10 Jesus returned to Nazareth and continued to be in obedient subjection to his parents, and as the account says: “Jesus went on progressing in wisdom and in physical growth and in favor with God and men.” Later on in his life Jesus certainly would need all the wisdom, physical strength and blessing of God he could acquire in childhood.—Luke 2:51, 52.
Jesus Begins His Dynamic Ministry
11. What very important event in Jesus’ life took place in the year 29 C.E.?
11 After the events of the year 12 C.E. we have no particular record of Jesus until the fall of 29 C.E., when, at the age of thirty, he comes to John the Baptist, evidently his cousin, requesting to be baptized in the Jordan River. Immediately after the baptism John not only saw the holy spirit descend in the form of a dove upon Jesus but also heard a voice from heaven saying: “This is my Son, the beloved, whom I have approved.” So from his baptism on, Jesus had the backing of Jehovah’s dynamic energy.—Matt. 3:13-17.
12, 13. How did Satan attempt to destroy Jesus at the outset of his ministry, but how did the subtle scheme fail?
12 In preparation for his great work Jesus was led by the holy spirit into the wilderness of Judea, where he fasted for forty days. At the end of this period, when Jesus was in a weakened physical state, the Devil, still seeking to destroy this Son of God, approached him with a threefold temptation, hoping to break his integrity. He suggested that Jesus turn stones into bread to satisfy his hunger. This failed. He then tried to entice Jesus to prove he was the Son of God by jumping off the battlement of the temple. This too failed. Then the “ruler of this world,” the Devil, offered Jesus all the human kingdoms if he would but fall down and do a single act of worship to Satan. This also failed. How did this man Jesus, perfect in physical and mental powers, respond to these offers? Did he entertain them, think about them, weigh them in his mind, or was he enticed by their desirability? Did he answer the Devil with human reasoning or rabbinical logic? No, in each instance he immediately fell back on God’s Word for his answer and defense, saying: “It is written . . .”—Matt. 4:1-11; John 12:31.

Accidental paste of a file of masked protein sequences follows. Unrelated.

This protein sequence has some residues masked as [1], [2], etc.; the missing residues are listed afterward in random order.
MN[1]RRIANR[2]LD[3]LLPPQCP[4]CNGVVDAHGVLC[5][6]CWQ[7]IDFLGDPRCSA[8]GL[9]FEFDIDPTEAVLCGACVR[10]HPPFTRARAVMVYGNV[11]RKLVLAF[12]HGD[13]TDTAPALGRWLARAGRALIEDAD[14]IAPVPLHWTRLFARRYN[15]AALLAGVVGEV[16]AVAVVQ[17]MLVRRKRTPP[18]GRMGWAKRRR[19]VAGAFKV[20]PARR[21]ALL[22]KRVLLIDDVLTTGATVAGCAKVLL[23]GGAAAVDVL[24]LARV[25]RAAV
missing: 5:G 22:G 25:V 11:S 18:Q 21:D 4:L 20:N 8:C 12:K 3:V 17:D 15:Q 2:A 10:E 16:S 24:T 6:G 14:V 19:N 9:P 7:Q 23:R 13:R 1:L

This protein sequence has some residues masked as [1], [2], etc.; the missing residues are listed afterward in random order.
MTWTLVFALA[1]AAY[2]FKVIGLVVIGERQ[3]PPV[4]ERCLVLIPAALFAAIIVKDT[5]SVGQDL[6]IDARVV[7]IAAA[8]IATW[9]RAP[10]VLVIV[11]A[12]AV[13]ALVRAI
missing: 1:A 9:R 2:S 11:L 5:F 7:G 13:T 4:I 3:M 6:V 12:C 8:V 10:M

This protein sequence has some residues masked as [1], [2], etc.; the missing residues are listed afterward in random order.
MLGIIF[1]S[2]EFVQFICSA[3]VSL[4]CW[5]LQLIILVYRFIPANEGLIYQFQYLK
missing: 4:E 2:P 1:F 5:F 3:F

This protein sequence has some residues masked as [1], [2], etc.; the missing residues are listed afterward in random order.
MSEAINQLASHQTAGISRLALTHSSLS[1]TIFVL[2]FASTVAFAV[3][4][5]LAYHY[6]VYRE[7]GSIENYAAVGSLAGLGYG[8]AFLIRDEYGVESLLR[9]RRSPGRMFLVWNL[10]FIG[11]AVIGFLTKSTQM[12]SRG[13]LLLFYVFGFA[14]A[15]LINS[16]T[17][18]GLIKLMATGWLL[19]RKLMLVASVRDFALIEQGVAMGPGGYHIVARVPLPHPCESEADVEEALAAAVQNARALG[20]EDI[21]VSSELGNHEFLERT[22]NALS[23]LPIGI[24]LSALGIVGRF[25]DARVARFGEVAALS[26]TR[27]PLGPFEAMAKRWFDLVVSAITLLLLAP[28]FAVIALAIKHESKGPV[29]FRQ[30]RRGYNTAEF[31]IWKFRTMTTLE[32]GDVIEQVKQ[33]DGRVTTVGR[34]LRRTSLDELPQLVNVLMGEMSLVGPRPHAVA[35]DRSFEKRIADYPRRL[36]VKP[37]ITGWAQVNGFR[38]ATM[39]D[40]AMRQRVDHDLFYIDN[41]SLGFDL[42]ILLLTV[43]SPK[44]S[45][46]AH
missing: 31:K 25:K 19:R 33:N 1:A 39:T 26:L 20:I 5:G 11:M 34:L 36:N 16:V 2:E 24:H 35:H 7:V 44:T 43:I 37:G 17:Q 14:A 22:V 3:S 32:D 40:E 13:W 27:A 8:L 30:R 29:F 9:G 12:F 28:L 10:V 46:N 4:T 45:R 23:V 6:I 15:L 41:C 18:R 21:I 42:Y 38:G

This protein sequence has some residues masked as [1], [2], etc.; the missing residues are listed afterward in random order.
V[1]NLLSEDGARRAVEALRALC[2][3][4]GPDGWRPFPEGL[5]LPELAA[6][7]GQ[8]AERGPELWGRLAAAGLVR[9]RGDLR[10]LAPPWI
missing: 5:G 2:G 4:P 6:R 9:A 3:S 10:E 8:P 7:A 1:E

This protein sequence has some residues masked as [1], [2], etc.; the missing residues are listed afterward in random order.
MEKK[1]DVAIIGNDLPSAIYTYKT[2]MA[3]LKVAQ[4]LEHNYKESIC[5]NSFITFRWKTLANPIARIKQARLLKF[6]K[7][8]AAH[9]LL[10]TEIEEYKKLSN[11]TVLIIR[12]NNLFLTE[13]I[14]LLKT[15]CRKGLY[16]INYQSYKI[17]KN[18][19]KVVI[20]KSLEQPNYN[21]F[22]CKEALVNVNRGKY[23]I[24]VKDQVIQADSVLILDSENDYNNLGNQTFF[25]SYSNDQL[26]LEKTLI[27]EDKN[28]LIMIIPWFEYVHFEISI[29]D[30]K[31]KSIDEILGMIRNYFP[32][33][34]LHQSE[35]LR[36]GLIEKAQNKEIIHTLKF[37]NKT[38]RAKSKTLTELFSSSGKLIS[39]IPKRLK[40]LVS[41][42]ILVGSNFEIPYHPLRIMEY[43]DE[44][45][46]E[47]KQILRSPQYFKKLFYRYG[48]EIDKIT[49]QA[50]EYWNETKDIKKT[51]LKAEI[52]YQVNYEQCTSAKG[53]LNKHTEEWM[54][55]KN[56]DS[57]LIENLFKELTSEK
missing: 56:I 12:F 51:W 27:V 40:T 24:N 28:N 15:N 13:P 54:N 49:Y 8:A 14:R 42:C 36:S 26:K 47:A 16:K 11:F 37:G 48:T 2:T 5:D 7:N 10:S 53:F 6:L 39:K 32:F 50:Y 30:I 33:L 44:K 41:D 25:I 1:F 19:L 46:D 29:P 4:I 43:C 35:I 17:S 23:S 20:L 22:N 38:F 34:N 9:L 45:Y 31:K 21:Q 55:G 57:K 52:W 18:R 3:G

13 So right from the start of his special earthly ministry Jesus walked in his integrity, faithful and loyal to his heavenly Father, Jehovah. And this he continued to do until he was ignominiously impaled. Jesus certainly proved he was reaching out to get, eventually, a firm hold on the real life, everlasting life!
14. (a) Do we know what Jesus looked like? (b) Then, how are we to know what kind of person he was?
14 Have you ever wondered what Jesus looked like, or what kind of person this Son of God was? As to what he looked like, the Bible is absolutely silent. It tells us nothing as to what the color of his hair or eyes was, nor does it give his height, weight or any other particulars on his appearance. Such matters are insignificant trivialities. What kind of person he was, however, is most important, and concerning this we learn a great deal from what he did, what he said, how he said it and what others said about him.
15. Historically, how does Jesus compare as a worker with others of the past or present?
15 It is an acknowledged fact that cannot be disputed, Jesus Christ was the greatest, most influential individual ever to tread this earth. All human history before his time focused on his coming and all history since pivots on his arrival. And what is also astounding is the very brief time in which he accomplished so much. It is not an exaggeration to say that in just three and a half years Jesus did a hundredfold more than other persons do in a lifetime. If you question this statement, then measure the accomplishments of any other creature with the inspired statement of the apostle John: “There are, in fact, many other things also which Jesus did, which, if ever they were written in full detail, I suppose, the world itself could not contain the scrolls written.” There is no question that Jesus was a hard worker!—John 21:25.
16. Were the associates of Jesus prepared to carry on the preaching and disciple-making work after he was put to death?
16 Soon after Jesus’ baptism he selected certain disciples who later traveled along and were closely associated with him during his ministry. (John 1:35-51) You recall how, at the conclusion of his earthly ministry, the resurrected Jesus told these associates, ‘Go and make disciples of people of all the nations.’ In doing so he was not sending them out on a mission with which they were unacquainted. No; rather, they had observed him closely for about three years as he had made disciples, and so they were well trained and equipped to carry on the work Jesus himself had started.—Matt. 28:19.
17. What are some of the events that happened during the first six months of Jesus’ ministry, and how much territory did he cover in this period?
17 It was in Cana of Galilee where Jesus performed his first miracle as a sign to strengthen his disciples’ faith in his Messiahship. After that he visited Capernaum and preached there for a time before going up to Jerusalem for the Passover in the year 30 C.E. So in the first six months of his preaching and disciple-making Jesus had moved around quite a bit—from the lower Jordan valley where John was baptizing to the vicinity of the Sea of Galilee in the north and the hills to its west, and then back down south to Jerusalem.—John 2:1-13.
“The Man” in Action
18. What admirable qualities were displayed by Jesus when he visited Jerusalem at Passover time in 30 C.E.?